Summer travel plans have been met with sky-high prices that may be out of reach for some. However, resourceful travelers who can embrace flexibility are finding ways to enjoy a vacation and stay within budget.
Chelsea Hampshaw was worried that the surge in summer travel to Europe would make her family’s annual trip to London unaffordable. Then she spotted a deal.
“I was searching. We just weren’t gonna be able to go this year, flights were so expensive and so sparse. And so as soon as this popped up, it was like ‘Oh, I guess we can make this happen this year,'” Hampshaw said.
While it required a seven-hour drive from South Carolina to Washington’s Dulles Airport, a flight on a lesser-known airline and arrival at an airport 30 miles outside London, the family of six managed to save around $6,000.
“Pretty big difference,” Hampshaw said.
Airlines are creating some new options to help make European trips more affordable for their passengers.
Norse Atlantic Airways, a Norwegian low-cost carrier, just announced service from Washington in May. The airline offers both premium and economy class, allowing travelers to choose the price point and level of comfort and amenities they prefer.
Its first flight to London’s Gatwick Airport sold out, said Norse Atlantic CEO Bjorn Larsen.
Earlier this year, JetBlue announced that direct flights from New York’s John F. Kennedy International Airport to Charles de Gaulle Airport in Paris would begin on June 29.
Overall, airfares to Europe are currently at a six-year high, averaging about $1,200 per person, according to Hopper, a travel website.
Hotel prices are also up, with a 37% increase compared to last year, especially in popular destinations like Rome and Madrid.
But despite the inflationary pressures affecting travel plans for many, AAA still anticipated a summer-travel-flight-delays-cancellations/?ftag=YHFa5b931b” data-ylk=”slk:record number;elm:context_link;itc:0″ class=”link “>record number of travelers over this Fourth of July holiday.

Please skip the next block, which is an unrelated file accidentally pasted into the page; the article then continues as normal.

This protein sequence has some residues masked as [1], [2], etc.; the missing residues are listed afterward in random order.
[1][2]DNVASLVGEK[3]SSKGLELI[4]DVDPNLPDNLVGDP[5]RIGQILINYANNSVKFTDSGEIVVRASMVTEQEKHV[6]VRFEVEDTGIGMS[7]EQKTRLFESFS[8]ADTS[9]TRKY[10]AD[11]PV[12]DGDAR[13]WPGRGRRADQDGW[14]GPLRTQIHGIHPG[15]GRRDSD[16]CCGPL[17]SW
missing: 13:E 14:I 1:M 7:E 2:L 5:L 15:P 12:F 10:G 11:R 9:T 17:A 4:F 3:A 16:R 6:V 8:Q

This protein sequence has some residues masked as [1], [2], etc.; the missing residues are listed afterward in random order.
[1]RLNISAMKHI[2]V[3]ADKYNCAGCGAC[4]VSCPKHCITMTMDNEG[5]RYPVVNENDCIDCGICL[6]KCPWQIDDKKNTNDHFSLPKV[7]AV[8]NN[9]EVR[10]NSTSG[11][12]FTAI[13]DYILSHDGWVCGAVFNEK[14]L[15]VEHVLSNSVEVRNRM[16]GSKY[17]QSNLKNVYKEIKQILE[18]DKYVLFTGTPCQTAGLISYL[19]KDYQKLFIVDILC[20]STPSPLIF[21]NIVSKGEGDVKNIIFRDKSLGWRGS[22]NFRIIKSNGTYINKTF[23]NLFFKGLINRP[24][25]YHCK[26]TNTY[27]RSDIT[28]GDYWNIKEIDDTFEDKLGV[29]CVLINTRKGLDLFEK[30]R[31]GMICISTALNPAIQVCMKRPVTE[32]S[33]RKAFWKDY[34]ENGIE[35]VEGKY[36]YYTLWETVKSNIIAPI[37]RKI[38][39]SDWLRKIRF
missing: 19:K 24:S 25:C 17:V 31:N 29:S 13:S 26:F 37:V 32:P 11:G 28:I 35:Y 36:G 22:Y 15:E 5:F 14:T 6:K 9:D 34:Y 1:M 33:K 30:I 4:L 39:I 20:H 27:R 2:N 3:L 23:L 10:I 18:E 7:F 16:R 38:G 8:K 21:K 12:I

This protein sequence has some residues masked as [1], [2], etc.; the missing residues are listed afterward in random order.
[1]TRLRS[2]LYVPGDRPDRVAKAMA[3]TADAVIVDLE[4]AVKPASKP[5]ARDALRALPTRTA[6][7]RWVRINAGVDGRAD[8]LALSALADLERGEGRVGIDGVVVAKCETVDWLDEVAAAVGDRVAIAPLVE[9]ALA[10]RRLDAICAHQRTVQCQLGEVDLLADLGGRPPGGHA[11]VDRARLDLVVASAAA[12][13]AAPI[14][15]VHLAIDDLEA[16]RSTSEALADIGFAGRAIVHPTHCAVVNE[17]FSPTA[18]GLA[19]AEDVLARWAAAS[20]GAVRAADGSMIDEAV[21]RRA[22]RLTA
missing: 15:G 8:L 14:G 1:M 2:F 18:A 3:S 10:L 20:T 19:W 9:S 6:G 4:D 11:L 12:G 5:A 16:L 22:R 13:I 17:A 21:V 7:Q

Finding a deal in this challenging travel landscape requires flexibility, according to Hayley Berg, the lead economist at Hopper.
“There are still deals to be found for summer travel, but you have to follow the deal, not the destination,” Berg said.
For instance, opting for a Caribbean beach vacation instead of a European destination like Ibiza or Mallorca can save travelers about three-quarters of the cost, she said.
Hopper suggests that the best deals from major U.S. airports are often found closer to home. Las Vegas, Miami and Denver can be reached for around $100, while tickets to some international destinations like Montego Bay, Jamaica, can be under $300. London may cost well over $1,000, while fares to Iceland and Dublin can be found around $500.
For Karen Hines and her family, avoiding flights and hotel expenses was the key to beating summer vacation inflation. Instead, they opted for a cruise to Bermuda to celebrate Karen Hines’ 60th birthday on Carnival’s newest ship.
“It was budget-friendly for all of us,” said Brandi Hines, highlighting the allure of an all-inclusive experience and the opportunity to explore various destinations and meet new people.
Experts suggest that if travelers can postpone their vacation plans until September or October, they may have a better chance of finding deals for the overseas destinations they’ve been yearning for.